Rockie's luck was about to change dramatically. Larson got the CD and invited Rockie to his house to play more of his songs. Larson sensed something bigger than the distribution deal he originally envisioned and through a colleague, was able to get a copy into the hands of Kevin Law, the Executive Vice President of Universal Records. "Kevin was the first A&R guy who heard my music and got it."
Not only did Law get it, he wanted it. So much that he flew Rockie and Larson to New York immediately. The following day, Rockie spent hours in Law's office, playing him some of the 120+ songs that he had written.
"At the end of the day he asked me if I could stay another day because he wanted me to play for Doug Morris. It was all feeling a little bit surreal at that point."
For one of the smallest audiences but most important shows of his life, Rockie played three songs.
Following the command performance, Morris and Law talked things over while Rockie and Larson went out to lunch. They barely took a bite of their food when Larson got a call on his cell, asking them to return to Morris's office right away, where they remained until the deal was signed. The newest member of the Universal family was moved to the Plaza Hotel for the remainder of his stay in New York .
"Though I had been making music almost my whole life, all of this happened so fast. I felt like Alice in Wonderland falling through the rabbit hole. I went out on the balcony of my room, it was the most beautiful September night in New York City . It overlooked Central Park . Can you imagine the feeling? I could not believe what was happening. It was unbelievable."
Although Rockie was signed in New York , it was a foregone conclusion that what was needed was a push out of Nashville . Lucky for him, Universal had a joint venture with some of country music's biggest hitters, former MCA Records president (musician and producer), Tony Brown, and former president of Arista Records (and songwriter), Tim DuBois, at a label called Universal South. On Brown and DuBois' next trip to New York , they went in to see Morris. "We went up there to play Doug some of the new music we were working on. He politely listened, waiting for us to be finished so that he could play us Rockie," laughs Brown. "We were immediately interested."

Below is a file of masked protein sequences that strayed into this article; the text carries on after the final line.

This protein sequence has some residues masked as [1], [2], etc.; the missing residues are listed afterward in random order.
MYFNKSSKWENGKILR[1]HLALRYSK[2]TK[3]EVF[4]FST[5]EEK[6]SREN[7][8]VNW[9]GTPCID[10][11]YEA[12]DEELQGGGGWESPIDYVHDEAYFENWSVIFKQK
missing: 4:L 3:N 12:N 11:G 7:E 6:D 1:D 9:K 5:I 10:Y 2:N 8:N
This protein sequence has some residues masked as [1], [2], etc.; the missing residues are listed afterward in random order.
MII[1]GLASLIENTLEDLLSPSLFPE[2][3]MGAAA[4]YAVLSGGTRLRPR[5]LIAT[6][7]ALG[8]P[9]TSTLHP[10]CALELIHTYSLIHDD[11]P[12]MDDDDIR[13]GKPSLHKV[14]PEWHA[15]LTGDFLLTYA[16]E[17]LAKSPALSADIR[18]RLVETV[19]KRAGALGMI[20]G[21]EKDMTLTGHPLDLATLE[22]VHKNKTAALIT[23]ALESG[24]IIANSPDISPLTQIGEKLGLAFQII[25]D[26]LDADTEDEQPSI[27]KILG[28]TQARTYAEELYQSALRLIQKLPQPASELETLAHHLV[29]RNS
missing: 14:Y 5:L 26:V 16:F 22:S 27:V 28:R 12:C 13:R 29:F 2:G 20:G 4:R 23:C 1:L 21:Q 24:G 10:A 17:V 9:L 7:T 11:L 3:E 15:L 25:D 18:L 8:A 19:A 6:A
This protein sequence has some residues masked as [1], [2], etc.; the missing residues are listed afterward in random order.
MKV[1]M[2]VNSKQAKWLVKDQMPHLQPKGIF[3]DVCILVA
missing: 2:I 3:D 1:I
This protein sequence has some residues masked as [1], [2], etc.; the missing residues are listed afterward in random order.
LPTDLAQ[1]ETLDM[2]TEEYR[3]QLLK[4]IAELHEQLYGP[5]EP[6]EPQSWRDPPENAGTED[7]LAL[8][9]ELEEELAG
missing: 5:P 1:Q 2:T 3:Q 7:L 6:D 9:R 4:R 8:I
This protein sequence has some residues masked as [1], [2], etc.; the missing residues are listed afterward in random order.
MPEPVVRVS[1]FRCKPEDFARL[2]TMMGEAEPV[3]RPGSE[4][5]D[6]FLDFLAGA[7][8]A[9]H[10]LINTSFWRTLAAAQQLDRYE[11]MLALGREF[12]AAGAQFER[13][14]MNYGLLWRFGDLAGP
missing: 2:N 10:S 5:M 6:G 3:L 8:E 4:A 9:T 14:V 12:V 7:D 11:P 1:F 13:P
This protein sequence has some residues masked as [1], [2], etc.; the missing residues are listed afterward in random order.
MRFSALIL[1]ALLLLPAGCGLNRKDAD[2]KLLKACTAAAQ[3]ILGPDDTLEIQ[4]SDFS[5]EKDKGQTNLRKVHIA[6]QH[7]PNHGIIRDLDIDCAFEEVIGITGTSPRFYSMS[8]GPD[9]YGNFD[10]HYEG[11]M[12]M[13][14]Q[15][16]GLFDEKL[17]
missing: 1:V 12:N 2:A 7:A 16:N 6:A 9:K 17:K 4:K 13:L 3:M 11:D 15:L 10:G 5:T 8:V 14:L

The accelerated pace continued for Rockie, taking things to Nashville, where in quick order, he met the Universal South staff, hooked up with renown manager Scott Siman (to co-manage with Larson), and was teamed with producers Blake Chancey and Tony Brown. With Kevin Law in New York , they began going through songs Rockie had in his catalogue, while at the same time, he developed a few select relationships with co-writers that resulted in some new songs. "We picked 40 songs that I thought were the strongest. Then, as a group, we narrowed that to 16 and started cutting three at a time."
This editing process led to what would become Rockie's major label debut, due in stores March, 2006. The songs on the record reflect a lifetime of rising above adversity, challenge and doubt; of playing every region of this vast country, from coast to coast, and all points in between. A generous soul traveling alone, silently counting his blessings as he takes a leap of faith on the tiny stage of a roadhouse filled with skeptical strangers, or an audience of one CEO in the posh suite of a Manhattan high-rise office building, believing in his heart that his words can reach out, bridge the divide and tug a common thread of human experience. He succeeds because above all else, Rockie Lynne mines our kindred sprit simply by sharing his truth in song.
"I think that as a whole, this record is a snapshot that captures who I am and where I've been to get to where I am now. I have always written very autobiographically. Almost always my songs are musical expressions of some part of my life. There's a piece of my own truth somewhere in everything I write. I don't know how to do it any other way."